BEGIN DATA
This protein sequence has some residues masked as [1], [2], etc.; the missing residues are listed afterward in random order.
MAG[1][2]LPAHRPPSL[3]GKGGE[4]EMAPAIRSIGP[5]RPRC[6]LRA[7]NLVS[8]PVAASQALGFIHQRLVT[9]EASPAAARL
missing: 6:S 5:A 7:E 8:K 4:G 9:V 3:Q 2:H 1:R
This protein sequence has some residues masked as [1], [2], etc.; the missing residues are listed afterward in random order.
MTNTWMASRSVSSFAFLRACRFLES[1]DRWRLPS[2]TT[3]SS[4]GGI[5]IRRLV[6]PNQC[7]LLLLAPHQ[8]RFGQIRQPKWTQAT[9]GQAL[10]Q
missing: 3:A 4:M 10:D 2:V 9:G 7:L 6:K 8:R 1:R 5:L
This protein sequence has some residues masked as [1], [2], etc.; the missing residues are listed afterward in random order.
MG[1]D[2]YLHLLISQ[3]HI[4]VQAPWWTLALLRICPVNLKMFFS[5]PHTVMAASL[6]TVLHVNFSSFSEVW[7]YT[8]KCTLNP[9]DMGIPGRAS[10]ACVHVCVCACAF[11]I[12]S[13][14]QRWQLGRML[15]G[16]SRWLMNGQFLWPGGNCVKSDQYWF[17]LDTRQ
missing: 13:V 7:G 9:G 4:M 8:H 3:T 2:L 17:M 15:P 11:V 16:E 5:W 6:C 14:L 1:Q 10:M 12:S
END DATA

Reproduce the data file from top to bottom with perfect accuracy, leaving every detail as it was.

This protein sequence has some residues masked as [1], [2], etc.; the missing residues are listed afterward in random order.
MAG[1][2]LPAHRPPSL[3]GKGGE[4]EMAPAIRSIGP[5]RPRC[6]LRA[7]NLVS[8]PVAASQALGFIHQRLVT[9]EASPAAARL
missing: 6:S 5:A 7:E 8:K 4:G 9:V 3:Q 2:H 1:R
This protein sequence has some residues masked as [1], [2], etc.; the missing residues are listed afterward in random order.
MTNTWMASRSVSSFAFLRACRFLES[1]DRWRLPS[2]TT[3]SS[4]GGI[5]IRRLV[6]PNQC[7]LLLLAPHQ[8]RFGQIRQPKWTQAT[9]GQAL[10]Q
missing: 3:A 4:M 10:D 2:V 9:G 7:L 6:K 8:R 1:R 5:L
This protein sequence has some residues masked as [1], [2], etc.; the missing residues are listed afterward in random order.
MG[1]D[2]YLHLLISQ[3]HI[4]VQAPWWTLALLRICPVNLKMFFS[5]PHTVMAASL[6]TVLHVNFSSFSEVW[7]YT[8]KCTLNP[9]DMGIPGRAS[10]ACVHVCVCACAF[11]I[12]S[13][14]QRWQLGRML[15]G[16]SRWLMNGQFLWPGGNCVKSDQYWF[17]LDTRQ
missing: 13:V 7:G 9:G 4:M 8:H 3:T 2:L 17:M 15:P 11:V 16:E 5:W 6:C 14:L 1:Q 10:M 12:S